The main dispute is not about the term “gender” but rather about the disassociation of “gender” from nature and “sex,” and pushing for “gender identity” as a concept that need not necessarily correspond to biologically determined sex, says Stier. “The problem is that theories that go against natural law are to be introduced in schools,” warns Stier.

The dispute about the Istanbul Convention cannot be bridged over with interpretive statements, Stier says, conceding that some countries have stalled the ratification of the convention also because of its financial implications.

Many experts, university professors, members of the Croatian Academy of Sciences and Arts and the Catholic Church are opposed to the ratification of the convention, he says, describing as insulting accusations that they who do not support the convention are doing so because they have not read it or are not intelligent enough to understand it. What also reflects a totalitarian mentality are accusations that those opposed to the convention support violence against women or are backward, says Stier.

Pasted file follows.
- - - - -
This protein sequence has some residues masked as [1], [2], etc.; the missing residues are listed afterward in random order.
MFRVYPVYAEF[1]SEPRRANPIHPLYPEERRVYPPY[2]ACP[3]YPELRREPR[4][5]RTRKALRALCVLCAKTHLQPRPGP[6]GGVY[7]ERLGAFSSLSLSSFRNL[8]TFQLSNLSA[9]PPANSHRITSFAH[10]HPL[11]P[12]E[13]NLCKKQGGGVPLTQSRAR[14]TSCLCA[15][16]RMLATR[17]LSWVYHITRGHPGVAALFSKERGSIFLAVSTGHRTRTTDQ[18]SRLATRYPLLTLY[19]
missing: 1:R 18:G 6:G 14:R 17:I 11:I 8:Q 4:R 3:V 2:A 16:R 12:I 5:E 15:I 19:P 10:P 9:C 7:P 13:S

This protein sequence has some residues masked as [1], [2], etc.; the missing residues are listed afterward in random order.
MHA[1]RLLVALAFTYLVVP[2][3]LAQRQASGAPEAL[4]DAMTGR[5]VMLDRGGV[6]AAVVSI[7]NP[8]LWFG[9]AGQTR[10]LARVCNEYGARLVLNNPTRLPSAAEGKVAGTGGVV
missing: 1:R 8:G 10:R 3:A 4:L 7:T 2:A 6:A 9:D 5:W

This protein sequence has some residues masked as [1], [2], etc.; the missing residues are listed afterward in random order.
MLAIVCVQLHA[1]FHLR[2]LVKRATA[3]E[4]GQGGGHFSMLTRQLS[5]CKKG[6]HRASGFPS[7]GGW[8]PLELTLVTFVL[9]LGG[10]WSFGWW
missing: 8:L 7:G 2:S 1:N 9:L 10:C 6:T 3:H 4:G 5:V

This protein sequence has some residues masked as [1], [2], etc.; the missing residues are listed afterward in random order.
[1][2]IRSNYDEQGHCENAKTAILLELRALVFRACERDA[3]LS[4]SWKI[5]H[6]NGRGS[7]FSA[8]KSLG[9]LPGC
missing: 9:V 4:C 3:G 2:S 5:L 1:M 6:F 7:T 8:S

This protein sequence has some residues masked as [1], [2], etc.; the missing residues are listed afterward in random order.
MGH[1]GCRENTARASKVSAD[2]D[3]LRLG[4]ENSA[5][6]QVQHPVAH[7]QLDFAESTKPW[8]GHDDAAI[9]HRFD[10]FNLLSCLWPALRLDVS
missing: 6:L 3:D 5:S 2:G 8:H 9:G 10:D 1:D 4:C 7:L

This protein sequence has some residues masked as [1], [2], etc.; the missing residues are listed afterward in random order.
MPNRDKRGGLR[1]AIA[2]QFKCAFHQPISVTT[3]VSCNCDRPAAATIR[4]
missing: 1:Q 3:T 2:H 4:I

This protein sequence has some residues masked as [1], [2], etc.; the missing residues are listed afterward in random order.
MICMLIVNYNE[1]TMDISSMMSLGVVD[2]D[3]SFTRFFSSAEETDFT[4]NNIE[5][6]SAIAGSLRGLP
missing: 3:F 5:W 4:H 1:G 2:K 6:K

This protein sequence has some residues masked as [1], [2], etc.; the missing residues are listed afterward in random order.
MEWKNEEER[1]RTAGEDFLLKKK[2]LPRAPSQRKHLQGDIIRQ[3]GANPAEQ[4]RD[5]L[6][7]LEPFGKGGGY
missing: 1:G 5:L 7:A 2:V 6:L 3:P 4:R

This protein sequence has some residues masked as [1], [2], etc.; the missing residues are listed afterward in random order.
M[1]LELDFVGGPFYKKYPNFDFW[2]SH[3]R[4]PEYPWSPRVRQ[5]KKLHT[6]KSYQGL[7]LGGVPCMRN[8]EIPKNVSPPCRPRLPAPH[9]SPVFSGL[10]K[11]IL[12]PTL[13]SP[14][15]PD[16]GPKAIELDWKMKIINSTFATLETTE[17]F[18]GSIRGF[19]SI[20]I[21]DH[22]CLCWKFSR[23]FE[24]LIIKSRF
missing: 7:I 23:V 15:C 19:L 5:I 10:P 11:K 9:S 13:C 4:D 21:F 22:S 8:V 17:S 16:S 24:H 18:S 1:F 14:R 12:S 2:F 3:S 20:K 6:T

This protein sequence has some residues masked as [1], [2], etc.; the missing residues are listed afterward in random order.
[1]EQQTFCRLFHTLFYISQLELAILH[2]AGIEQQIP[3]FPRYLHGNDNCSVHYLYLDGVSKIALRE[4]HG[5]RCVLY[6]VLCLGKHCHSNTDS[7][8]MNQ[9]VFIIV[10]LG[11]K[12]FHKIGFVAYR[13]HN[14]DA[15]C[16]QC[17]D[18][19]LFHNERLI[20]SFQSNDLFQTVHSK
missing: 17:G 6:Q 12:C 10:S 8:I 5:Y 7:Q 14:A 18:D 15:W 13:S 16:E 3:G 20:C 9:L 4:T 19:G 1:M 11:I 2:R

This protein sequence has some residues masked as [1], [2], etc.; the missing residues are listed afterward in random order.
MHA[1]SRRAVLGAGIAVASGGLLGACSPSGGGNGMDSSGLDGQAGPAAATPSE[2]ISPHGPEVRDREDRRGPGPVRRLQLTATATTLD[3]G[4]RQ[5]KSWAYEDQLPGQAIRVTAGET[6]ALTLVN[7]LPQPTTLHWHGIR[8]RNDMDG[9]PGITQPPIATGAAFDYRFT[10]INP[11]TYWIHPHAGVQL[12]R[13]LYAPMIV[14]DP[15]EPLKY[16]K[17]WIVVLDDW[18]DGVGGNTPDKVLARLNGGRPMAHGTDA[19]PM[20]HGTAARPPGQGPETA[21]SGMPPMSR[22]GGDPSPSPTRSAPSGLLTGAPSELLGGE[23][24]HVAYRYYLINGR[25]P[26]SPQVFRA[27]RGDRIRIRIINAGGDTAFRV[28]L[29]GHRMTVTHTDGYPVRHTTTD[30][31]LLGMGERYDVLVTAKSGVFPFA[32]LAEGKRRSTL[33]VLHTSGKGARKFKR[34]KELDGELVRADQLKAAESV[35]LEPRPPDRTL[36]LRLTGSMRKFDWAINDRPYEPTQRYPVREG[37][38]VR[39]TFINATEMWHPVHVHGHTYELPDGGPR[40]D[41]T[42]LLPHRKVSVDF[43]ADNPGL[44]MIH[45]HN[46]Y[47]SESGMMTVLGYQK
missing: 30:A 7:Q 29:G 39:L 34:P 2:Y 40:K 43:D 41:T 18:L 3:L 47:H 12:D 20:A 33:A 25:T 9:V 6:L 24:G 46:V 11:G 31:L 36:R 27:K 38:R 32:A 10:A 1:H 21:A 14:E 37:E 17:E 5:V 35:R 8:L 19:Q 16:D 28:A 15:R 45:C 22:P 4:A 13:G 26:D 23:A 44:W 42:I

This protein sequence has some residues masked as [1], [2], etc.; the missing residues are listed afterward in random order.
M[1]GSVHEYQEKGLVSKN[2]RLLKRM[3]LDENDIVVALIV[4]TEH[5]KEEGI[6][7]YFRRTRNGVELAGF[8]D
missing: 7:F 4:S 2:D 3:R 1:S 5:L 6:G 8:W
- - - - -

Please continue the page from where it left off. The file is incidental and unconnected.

He adds that Christian Democrats should support increased funding for the fight against violence against women regardless of whether the convention is ratified or not, and that this should be a doctrine resulting from the respect of human dignity and one which is in harmony with natural order.

“There are two approaches to this issue – the Christian (or classical, considering that it is not exclusive to Christianity) and the ideological (liberal or socialist) – and they are substantially different and that is the crux of the dispute over the Istanbul Convention rather than whether someone is for or against the fight against violence,” says Stier.

The HDZ consists of members who have different views on the convention and imposing party discipline to support it would be irresponsible and damaging to the HDZ and democracy in Croatia, he said.